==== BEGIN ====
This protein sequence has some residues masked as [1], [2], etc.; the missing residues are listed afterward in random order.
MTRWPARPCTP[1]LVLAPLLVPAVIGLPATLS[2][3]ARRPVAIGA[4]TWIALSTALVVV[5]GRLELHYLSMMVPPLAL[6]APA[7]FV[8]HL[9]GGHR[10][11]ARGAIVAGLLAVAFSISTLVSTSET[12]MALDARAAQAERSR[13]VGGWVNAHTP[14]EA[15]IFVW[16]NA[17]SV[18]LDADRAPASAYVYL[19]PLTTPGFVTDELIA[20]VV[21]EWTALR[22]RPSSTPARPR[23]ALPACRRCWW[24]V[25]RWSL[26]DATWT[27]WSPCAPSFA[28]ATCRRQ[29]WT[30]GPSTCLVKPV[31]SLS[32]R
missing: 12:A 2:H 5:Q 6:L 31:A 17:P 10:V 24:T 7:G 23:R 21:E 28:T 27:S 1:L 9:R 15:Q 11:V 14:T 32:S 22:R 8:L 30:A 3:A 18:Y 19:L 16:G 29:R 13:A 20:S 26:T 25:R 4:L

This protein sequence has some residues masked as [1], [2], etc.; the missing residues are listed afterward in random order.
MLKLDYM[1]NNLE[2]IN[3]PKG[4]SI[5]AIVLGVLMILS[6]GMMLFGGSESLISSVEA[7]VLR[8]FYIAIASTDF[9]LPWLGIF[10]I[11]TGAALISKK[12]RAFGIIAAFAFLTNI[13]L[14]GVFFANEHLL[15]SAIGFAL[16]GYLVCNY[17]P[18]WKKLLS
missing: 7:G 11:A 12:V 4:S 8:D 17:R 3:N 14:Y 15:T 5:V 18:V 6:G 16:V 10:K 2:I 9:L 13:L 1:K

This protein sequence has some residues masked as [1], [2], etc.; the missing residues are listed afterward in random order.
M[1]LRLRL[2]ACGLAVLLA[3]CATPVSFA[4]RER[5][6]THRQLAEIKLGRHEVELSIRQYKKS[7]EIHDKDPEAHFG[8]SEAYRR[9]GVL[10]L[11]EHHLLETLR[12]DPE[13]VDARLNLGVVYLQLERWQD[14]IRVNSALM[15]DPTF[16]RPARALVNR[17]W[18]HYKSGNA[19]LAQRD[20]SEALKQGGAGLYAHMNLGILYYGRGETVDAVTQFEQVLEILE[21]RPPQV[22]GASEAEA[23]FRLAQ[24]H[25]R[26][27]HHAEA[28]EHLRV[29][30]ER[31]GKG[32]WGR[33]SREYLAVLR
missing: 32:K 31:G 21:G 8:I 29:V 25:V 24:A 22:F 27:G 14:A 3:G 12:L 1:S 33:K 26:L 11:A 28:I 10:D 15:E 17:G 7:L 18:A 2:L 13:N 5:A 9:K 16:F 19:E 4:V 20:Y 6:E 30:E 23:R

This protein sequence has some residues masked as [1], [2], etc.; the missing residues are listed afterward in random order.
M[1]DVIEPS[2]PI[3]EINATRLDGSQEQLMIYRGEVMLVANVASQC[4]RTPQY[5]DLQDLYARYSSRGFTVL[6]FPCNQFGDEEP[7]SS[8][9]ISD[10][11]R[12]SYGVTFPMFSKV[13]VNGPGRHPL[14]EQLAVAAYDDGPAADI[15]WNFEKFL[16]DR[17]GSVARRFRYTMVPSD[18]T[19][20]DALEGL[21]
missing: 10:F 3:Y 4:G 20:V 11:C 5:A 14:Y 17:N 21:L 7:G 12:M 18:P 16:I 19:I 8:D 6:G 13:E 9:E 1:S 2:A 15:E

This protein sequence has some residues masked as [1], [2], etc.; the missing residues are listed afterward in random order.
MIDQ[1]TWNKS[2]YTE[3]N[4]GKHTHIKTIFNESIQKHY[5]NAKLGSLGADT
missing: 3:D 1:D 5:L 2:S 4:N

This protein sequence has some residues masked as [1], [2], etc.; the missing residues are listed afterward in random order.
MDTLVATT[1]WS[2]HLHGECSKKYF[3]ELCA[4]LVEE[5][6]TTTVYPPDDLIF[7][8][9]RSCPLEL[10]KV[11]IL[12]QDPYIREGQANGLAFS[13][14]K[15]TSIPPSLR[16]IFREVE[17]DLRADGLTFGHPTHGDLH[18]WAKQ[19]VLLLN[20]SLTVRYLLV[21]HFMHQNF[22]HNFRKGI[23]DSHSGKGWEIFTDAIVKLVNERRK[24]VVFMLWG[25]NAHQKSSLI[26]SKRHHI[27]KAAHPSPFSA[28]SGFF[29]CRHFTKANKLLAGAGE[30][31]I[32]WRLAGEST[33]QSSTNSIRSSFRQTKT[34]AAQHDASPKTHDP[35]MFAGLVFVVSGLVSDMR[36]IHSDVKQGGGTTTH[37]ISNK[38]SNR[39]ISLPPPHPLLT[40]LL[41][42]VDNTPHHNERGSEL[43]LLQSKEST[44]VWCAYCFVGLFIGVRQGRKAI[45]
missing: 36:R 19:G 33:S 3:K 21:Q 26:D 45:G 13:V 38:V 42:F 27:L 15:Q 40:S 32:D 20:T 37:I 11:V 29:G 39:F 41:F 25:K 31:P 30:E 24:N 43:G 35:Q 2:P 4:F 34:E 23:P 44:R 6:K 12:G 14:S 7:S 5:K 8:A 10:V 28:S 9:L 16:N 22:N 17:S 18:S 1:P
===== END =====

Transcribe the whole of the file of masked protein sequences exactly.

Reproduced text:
This protein sequence has some residues masked as [1], [2], etc.; the missing residues are listed afterward in random order.
MTRWPARPCTP[1]LVLAPLLVPAVIGLPATLS[2][3]ARRPVAIGA[4]TWIALSTALVVV[5]GRLELHYLSMMVPPLAL[6]APA[7]FV[8]HL[9]GGHR[10][11]ARGAIVAGLLAVAFSISTLVSTSET[12]MALDARAAQAERSR[13]VGGWVNAHTP[14]EA[15]IFVW[16]NA[17]SV[18]LDADRAPASAYVYL[19]PLTTPGFVTDELIA[20]VV[21]EWTALR[22]RPSSTPARPR[23]ALPACRRCWW[24]V[25]RWSL[26]DATWT[27]WSPCAPSFA[28]ATCRRQ[29]WT[30]GPSTCLVKPV[31]SLS[32]R
missing: 12:A 2:H 5:Q 6:L 31:A 17:P 10:V 24:T 7:G 23:R 21:E 28:T 27:S 1:L 9:R 15:Q 11:V 14:T 32:S 22:R 8:L 30:A 3:A 18:Y 19:L 16:G 29:R 13:A 20:S 26:T 25:R 4:L

This protein sequence has some residues masked as [1], [2], etc.; the missing residues are listed afterward in random order.
MLKLDYM[1]NNLE[2]IN[3]PKG[4]SI[5]AIVLGVLMILS[6]GMMLFGGSESLISSVEA[7]VLR[8]FYIAIASTDF[9]LPWLGIF[10]I[11]TGAALISKK[12]RAFGIIAAFAFLTNI[13]L[14]GVFFANEHLL[15]SAIGFAL[16]GYLVCNY[17]P[18]WKKLLS
missing: 7:G 11:A 12:V 4:S 8:D 17:R 3:N 14:Y 15:T 5:V 18:V 6:G 16:V 10:K 2:I 9:L 13:L 1:K

This protein sequence has some residues masked as [1], [2], etc.; the missing residues are listed afterward in random order.
M[1]LRLRL[2]ACGLAVLLA[3]CATPVSFA[4]RER[5][6]THRQLAEIKLGRHEVELSIRQYKKS[7]EIHDKDPEAHFG[8]SEAYRR[9]GVL[10]L[11]EHHLLETLR[12]DPE[13]VDARLNLGVVYLQLERWQD[14]IRVNSALM[15]DPTF[16]RPARALVNR[17]W[18]HYKSGNA[19]LAQRD[20]SEALKQGGAGLYAHMNLGILYYGRGETVDAVTQFEQVLEILE[21]RPPQV[22]GASEAEA[23]FRLAQ[24]H[25]R[26][27]HHAEA[28]EHLRV[29][30]ER[31]GKG[32]WGR[33]SREYLAVLR
missing: 32:K 31:G 21:G 8:I 29:V 25:V 24:A 22:F 27:G 14:A 3:G 12:L 1:S 33:K 26:L 11:A 28:I 10:D 15:E 17:G 7:L 18:A 2:L 13:N 5:A 9:K 16:F 19:E 4:V 20:Y 6:E 30:E 23:R

This protein sequence has some residues masked as [1], [2], etc.; the missing residues are listed afterward in random order.
M[1]DVIEPS[2]PI[3]EINATRLDGSQEQLMIYRGEVMLVANVASQC[4]RTPQY[5]DLQDLYARYSSRGFTVL[6]FPCNQFGDEEP[7]SS[8][9]ISD[10][11]R[12]SYGVTFPMFSKV[13]VNGPGRHPL[14]EQLAVAAYDDGPAADI[15]WNFEKFL[16]DR[17]GSVARRFRYTMVPSD[18]T[19][20]DALEGL[21]
missing: 10:F 3:Y 4:G 20:V 11:C 5:A 14:Y 17:N 21:L 7:G 12:M 18:P 16:I 19:I 8:D 6:G 13:E 9:E 1:S 2:A 15:E

This protein sequence has some residues masked as [1], [2], etc.; the missing residues are listed afterward in random order.
MIDQ[1]TWNKS[2]YTE[3]N[4]GKHTHIKTIFNESIQKHY[5]NAKLGSLGADT
missing: 3:D 1:D 5:L 2:S 4:N

This protein sequence has some residues masked as [1], [2], etc.; the missing residues are listed afterward in random order.
MDTLVATT[1]WS[2]HLHGECSKKYF[3]ELCA[4]LVEE[5][6]TTTVYPPDDLIF[7][8][9]RSCPLEL[10]KV[11]IL[12]QDPYIREGQANGLAFS[13][14]K[15]TSIPPSLR[16]IFREVE[17]DLRADGLTFGHPTHGDLH[18]WAKQ[19]VLLLN[20]SLTVRYLLV[21]HFMHQNF[22]HNFRKGI[23]DSHSGKGWEIFTDAIVKLVNERRK[24]VVFMLWG[25]NAHQKSSLI[26]SKRHHI[27]KAAHPSPFSA[28]SGFF[29]CRHFTKANKLLAGAGE[30][31]I[32]WRLAGEST[33]QSSTNSIRSSFRQTKT[34]AAQHDASPKTHDP[35]MFAGLVFVVSGLVSDMR[36]IHSDVKQGGGTTTH[37]ISNK[38]SNR[39]ISLPPPHPLLT[40]LL[41][42]VDNTPHHNERGSEL[43]LLQSKEST[44]VWCAYCFVGLFIGVRQGRKAI[45]
missing: 36:R 19:G 33:S 3:K 21:Q 26:D 45:G 13:V 38:V 42:F 27:L 15:Q 40:S 32:D 20:T 37:I 11:V 29:G 39:F 41:F 25:K 31:P 30:E 24:N 43:G 35:Q 2:P 4:F 34:E 23:P 44:R 6:K 12:G 14:S 7:S 5:K 8:A 10:V 28:S 9:L 16:N 22:N 17:S 18:S 1:P